In this time of crisis, Equity’s members need effective representation more than ever, so for the UK leadership of the union to axe jobs and weaken its offices in Scotland, Wales and Northern Ireland is shockingRoss Greer
Scotland’s unique culture and arts scene must have full trade union representation, Scottish Green culture spokesperson Ross Greer has said.
The comments come after Scottish actors and theatre workers launched a petition begging their union, Equity, to reverse a decision to axe staff working for members in Scotland and Northern Ireland. Over a thousand Scottish actors have signed it, including former cast members of Still Game and River City.
Equity’s new General Secretary Paul Fleming has indicated Northern Ireland will no longer have an officer and will be controlled directly from London, while the office in Scotland will run at reduced capacity. Staffing in Wales is also set to be cut.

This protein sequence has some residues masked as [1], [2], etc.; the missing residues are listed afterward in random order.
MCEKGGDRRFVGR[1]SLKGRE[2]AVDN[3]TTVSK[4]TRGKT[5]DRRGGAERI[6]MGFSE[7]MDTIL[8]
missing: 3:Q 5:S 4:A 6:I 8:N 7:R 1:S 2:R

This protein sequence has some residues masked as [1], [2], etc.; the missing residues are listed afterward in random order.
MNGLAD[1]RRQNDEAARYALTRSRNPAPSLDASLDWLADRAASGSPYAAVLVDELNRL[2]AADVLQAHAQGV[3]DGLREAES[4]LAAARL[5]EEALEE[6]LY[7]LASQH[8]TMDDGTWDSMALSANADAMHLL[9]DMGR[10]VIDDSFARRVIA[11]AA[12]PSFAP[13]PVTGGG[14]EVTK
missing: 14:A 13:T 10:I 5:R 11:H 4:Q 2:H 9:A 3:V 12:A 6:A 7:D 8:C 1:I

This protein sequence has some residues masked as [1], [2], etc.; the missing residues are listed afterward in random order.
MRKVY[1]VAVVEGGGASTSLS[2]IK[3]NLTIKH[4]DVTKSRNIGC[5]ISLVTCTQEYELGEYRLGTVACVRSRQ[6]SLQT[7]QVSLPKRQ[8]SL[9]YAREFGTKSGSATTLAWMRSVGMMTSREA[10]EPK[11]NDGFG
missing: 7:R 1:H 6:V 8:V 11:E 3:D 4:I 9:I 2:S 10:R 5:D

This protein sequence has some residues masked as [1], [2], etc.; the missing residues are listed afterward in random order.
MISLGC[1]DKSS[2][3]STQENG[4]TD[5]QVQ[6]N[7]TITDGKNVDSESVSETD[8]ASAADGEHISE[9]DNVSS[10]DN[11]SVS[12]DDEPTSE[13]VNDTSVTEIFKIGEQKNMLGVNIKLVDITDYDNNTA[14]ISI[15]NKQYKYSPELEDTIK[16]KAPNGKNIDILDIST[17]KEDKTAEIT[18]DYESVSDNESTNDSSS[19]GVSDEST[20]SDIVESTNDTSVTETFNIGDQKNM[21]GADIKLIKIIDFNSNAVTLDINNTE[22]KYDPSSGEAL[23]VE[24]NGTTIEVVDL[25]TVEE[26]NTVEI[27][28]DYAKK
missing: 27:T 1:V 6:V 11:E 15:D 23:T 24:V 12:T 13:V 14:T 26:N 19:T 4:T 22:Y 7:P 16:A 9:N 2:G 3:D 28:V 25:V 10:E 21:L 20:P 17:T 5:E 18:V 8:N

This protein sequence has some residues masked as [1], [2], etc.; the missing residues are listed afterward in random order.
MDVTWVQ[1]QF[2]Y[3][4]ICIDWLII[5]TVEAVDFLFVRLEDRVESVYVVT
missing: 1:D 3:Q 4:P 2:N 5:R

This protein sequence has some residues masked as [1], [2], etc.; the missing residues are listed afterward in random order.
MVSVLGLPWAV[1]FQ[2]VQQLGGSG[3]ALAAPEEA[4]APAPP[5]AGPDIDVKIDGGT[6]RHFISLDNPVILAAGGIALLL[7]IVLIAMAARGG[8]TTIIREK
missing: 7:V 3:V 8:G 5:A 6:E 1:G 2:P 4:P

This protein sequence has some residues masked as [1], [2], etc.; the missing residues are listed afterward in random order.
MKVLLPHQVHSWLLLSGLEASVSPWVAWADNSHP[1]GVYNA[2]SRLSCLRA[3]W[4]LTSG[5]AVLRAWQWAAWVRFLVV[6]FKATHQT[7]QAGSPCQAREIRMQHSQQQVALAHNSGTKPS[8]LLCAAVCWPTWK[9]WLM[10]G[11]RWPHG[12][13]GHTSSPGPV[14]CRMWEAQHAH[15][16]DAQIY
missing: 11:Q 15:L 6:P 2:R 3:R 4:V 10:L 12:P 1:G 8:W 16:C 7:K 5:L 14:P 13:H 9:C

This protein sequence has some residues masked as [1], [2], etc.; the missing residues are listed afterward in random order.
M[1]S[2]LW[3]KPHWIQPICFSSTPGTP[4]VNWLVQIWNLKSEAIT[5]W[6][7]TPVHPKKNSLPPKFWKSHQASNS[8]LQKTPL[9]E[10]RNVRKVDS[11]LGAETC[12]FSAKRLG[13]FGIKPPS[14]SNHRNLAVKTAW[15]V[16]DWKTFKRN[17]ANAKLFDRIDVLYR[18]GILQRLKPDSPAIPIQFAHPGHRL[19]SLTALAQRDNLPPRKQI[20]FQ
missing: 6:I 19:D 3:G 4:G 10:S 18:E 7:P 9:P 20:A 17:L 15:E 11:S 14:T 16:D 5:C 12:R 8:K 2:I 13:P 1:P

None of these decisions were taken in consultation with members.
Commenting, Scottish Greens culture spokesperson Ross Greer said: “Scotland has a unique culture and world-famous arts sector of its own, one whose existence is threatened by both pandemic restrictions and by Brexit. In this time of crisis, Equity’s members need effective representation more than ever, so for the UK leadership of the union to axe jobs and weaken its offices in Scotland, Wales and Northern Ireland is shocking. It’s certainly not the behaviour of a union that works for its members, who I understand were not even consulted.
“This has to be seen in the wider political context too, as Scotland is dragged out of the EU and the UK Government seeks further control over our affairs. Too often Scottish culture is devalued and actors made to feel as though they must go to London to succeed. Their trade union should be standing against that London bias, not enabling it.”